How to Keep WordPress Secure

Posted September 5, 2009 by Matt Mullenweg. Filed under Development, Security.

A stitch in time saves nine. I couldn’t sew my way out of a bag, but it’s true advice for bloggers as well — a little bit of work on an upgrade now saves a lot of work fixing something later.

Right now there is a worm making its way around old, unpatched versions of WordPress. This particular worm, like many before it, is clever: it registers a user, uses a security bug (fixed earlier in the year) to allow evaluated code to be executed through the permalink structure, makes itself an admin, then uses JavaScript to hide itself when you look at users page, attempts to clean up after itself, then goes quiet so you never notice while it inserts hidden spam and malware into your old posts.

The tactics are new, but the strategy is not. Where this particular worm messes up is in the “clean up” phase: it doesn’t hide itself well and the blogger notices that all his links are broken, which causes him to dig deeper and notice the extent of the damage. Where worms of old would do childish things like defacing your site, the new ones are silent and invisible, so you only notice them when they screw up (as this one did) or your site gets removed from Google for having spam and malware on it.

I’m talking about this not to scare you, but to highlight that this is something that has happened before, and that will more than likely happen again.

A stitch in time saves nine. Upgrading is a known quantity of work, and one that the WordPress community has tried its darndest to make as easy as possible with one-click upgrades. Fixing a hacked blog, on the other hand, is quite hard. Upgrading is taking your vitamins; fixing a hack is open heart surgery. (This is true of cost, as well.)

2.8.4, the current version of WordPress, is immune to this worm. (So was the release before this one.) If you’ve been thinking about upgrading but haven’t gotten around to it yet, now would be a really good time. If you’ve already upgraded your blogs, maybe check out the blogs of your friends or that you read and see if they need any help. A stitch in time saves nine.

Whenever a worm makes the rounds, everyone becomes a security expert and peddles one of three types of advice: snake oil, Club solutions, or real solutions. Snake oil you’ll be able to spot right away because it’s easy. Hide the WordPress version, they say, and you’ll be fine. Uh, duh, the worm writers thought of that. Where their 1.0 might have checked for version numbers, 2.0 just tests capabilities, version number be damned.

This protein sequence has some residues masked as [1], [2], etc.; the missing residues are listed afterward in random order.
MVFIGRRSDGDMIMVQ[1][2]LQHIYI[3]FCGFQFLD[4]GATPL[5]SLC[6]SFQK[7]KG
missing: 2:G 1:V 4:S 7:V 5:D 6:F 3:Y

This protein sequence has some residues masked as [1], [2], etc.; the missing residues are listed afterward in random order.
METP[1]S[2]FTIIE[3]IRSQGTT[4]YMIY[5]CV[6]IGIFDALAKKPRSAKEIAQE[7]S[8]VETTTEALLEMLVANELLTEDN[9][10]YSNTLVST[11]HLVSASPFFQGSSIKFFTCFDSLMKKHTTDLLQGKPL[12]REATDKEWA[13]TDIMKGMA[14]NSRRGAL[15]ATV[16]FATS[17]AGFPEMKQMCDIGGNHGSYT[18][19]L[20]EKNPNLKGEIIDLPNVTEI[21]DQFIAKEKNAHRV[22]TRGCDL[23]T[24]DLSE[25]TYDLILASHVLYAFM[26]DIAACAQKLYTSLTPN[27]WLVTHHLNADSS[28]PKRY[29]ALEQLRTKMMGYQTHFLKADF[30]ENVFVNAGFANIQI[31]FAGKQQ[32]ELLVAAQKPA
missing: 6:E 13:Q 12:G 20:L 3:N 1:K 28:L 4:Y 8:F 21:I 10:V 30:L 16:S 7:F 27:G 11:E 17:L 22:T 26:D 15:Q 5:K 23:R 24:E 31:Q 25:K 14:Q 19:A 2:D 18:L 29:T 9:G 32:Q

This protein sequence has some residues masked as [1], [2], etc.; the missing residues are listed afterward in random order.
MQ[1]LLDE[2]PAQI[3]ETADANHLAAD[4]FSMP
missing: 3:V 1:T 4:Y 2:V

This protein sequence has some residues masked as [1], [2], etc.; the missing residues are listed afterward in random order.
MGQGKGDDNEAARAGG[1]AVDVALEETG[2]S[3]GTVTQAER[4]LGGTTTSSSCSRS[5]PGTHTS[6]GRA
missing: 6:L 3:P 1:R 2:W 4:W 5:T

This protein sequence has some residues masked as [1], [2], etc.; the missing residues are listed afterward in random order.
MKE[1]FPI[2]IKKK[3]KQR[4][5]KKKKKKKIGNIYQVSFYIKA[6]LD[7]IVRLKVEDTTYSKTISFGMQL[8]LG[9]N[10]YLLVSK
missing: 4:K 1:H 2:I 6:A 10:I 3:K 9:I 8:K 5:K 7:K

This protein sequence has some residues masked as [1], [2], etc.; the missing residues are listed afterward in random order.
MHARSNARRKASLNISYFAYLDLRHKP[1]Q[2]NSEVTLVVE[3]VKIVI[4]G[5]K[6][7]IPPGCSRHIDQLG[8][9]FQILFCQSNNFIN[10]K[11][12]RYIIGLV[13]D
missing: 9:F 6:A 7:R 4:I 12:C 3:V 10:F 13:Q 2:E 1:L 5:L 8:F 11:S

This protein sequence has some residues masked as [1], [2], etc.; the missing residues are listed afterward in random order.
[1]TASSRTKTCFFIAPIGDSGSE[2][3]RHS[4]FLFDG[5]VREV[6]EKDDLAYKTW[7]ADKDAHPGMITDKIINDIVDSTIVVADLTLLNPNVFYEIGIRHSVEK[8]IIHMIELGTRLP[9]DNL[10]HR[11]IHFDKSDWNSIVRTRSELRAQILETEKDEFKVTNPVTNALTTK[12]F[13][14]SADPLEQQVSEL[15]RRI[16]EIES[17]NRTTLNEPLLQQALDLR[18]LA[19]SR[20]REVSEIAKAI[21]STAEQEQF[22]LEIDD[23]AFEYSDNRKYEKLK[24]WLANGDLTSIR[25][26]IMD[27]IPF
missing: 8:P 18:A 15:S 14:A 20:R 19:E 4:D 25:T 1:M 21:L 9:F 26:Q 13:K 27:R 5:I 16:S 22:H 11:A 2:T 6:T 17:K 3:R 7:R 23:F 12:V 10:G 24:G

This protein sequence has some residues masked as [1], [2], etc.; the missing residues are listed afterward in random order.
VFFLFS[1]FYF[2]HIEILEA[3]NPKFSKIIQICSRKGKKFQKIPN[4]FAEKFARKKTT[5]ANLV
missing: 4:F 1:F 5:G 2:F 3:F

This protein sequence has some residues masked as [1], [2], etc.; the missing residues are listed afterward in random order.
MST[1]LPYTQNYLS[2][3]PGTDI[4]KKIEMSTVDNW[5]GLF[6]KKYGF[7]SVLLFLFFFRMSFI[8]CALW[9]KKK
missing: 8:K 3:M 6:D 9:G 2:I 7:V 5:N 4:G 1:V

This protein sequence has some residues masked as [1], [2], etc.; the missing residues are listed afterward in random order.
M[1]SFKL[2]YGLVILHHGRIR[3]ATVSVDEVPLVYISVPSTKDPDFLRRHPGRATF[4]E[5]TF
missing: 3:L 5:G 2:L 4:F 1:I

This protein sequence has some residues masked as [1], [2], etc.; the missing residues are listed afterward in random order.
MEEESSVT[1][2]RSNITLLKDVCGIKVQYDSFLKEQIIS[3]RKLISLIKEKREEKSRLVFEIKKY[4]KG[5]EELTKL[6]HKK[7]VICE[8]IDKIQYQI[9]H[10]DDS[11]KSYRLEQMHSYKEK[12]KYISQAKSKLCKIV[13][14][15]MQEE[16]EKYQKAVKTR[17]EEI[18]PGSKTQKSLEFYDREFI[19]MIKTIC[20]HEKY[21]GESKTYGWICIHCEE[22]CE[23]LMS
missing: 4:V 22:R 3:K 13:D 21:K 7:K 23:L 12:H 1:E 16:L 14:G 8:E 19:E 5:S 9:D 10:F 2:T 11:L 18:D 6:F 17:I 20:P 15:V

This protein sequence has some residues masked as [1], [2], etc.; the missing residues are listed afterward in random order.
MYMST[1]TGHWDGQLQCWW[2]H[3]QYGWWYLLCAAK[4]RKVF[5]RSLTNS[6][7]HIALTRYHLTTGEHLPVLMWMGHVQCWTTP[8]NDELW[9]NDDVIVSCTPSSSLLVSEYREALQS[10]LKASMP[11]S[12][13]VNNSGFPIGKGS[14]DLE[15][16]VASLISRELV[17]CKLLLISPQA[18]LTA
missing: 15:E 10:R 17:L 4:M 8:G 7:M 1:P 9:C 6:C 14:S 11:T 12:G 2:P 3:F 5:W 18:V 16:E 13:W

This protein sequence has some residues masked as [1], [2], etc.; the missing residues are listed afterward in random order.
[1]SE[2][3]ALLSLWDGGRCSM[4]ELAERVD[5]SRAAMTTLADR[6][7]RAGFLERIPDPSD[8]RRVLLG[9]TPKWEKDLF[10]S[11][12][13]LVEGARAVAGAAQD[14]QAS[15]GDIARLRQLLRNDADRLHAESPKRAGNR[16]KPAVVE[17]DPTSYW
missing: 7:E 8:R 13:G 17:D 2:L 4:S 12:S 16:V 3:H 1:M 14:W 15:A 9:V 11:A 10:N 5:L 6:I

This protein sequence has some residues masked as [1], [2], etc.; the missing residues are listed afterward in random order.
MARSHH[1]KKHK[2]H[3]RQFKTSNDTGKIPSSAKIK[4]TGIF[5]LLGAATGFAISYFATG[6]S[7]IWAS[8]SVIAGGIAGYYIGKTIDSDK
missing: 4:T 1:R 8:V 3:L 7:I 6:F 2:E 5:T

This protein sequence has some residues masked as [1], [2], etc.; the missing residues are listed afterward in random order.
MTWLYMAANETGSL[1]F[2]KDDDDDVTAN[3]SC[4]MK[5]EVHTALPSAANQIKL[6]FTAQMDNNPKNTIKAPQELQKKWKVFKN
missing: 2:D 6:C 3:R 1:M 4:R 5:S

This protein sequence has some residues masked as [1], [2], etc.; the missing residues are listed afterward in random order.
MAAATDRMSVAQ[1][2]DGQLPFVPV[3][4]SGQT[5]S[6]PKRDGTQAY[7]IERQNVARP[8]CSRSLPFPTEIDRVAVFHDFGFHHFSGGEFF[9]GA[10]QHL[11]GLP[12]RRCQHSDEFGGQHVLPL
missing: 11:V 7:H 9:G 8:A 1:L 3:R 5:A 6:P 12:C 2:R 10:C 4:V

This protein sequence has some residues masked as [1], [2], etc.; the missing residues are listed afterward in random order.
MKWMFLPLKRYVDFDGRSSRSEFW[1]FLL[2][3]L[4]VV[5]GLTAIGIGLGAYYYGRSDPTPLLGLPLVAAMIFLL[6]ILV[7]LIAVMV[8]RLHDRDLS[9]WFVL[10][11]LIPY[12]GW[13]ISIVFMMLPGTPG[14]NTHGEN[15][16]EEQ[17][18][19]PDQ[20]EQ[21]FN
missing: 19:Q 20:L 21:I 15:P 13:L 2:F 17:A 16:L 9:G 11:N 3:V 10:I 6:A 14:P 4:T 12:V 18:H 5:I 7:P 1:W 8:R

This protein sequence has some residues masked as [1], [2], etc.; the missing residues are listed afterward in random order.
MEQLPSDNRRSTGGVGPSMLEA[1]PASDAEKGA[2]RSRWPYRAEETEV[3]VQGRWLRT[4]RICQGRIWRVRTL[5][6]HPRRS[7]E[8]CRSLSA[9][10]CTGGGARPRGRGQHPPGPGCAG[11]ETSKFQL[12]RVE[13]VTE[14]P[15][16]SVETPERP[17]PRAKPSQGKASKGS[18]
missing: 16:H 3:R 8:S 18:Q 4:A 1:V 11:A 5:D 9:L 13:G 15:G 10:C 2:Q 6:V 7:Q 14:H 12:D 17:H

The second type of advice is Club solutions; to illustrate, I’ll quote from Mark Pilgrim’s excellent essay on spam 7 years ago, before WordPress even existed:

The really interesting thing about these approaches, from a game theory perspective, is that they are all Club solutions, not Lojack solutions. There are two basic approaches to protecting your car from theft: The Club (or The Shield, or a car alarm, or something similar), and Lojack. The Club isn’t much protection against a thief who is determined to steal your car (it’s easy enough to drill the lock, or just cut the steering wheel and slide The Club off). But it is effective protection against a thief who wants to steal a car (not necessarily your car), because thieves are generally in a hurry and will go for the easiest target, the low-hanging fruit. The Club works as long as not everyone has it, since if everyone had it, thieves would have an equally difficult time stealing any car, their choice will be based on other factors, and your car is back to being as vulnerable as anyone else’s. The Club doesn’t deter theft, it only deflects it.

Club blog security solutions can be simple (like an .htaccess file) or incredibly complex (like two-factor authentication), and they can work, especially for known exploits. Club solutions can be useful, like using a strong or complex password for your login — no one would recommend against that. (Another club solution is switching to less-used software on the assumption or more like the software’s claim that it’s perfect and more secure. This is why BeOS is more secure than Linux, ahem.)

In the car world, if someone figured out how to teleport entire cars to chop shops, The Club wouldn’t be so useful anymore. Luckily for manufacturers of The Club, this hasn’t happened. Online and in the software world, though, the equivalent happens almost daily. There is only one real solution. The only thing that I can promise will keep your blog secure today and in the future is upgrading.

WordPress is a community of hundreds of people that read the code every day, audit it, update it, and care enough about keeping your blog safe that we do things like release updates weeks apart from each other even though it makes us look bad, because updating is going to keep your blog safe from the bad guys. I’m not clairvoyant and I can’t predict what schemes spammers, hackers, crackers, and tricksters will come up with with in the future to harm your blog, but I do know for certain that as long as WordPress is around we’ll do everything in our power to make sure the software is safe. We’ve already made upgrading core and plugins a one-click procedure. If we find something broken, we’ll release a fix. Please upgrade, it’s the only way we can help each other.

451 Pings

RSS feed for comments on this post.

  1. […] Upgrade early, and upgrade often, as you can always fix your widgets and plugins later (as you can always replace incompatible plugins with rivals who are staying up to date!) […]

    Pingback from Is Your WordPress Blog Haunted? | The Blog Herald on October 31, 2009

See Also:

For more WordPress news, check out the WordPress Planet.

There’s also a development P2 blog.

To see how active the project is check out our Trac timeline, it often has 20–30 updates per day.


%d bloggers like this: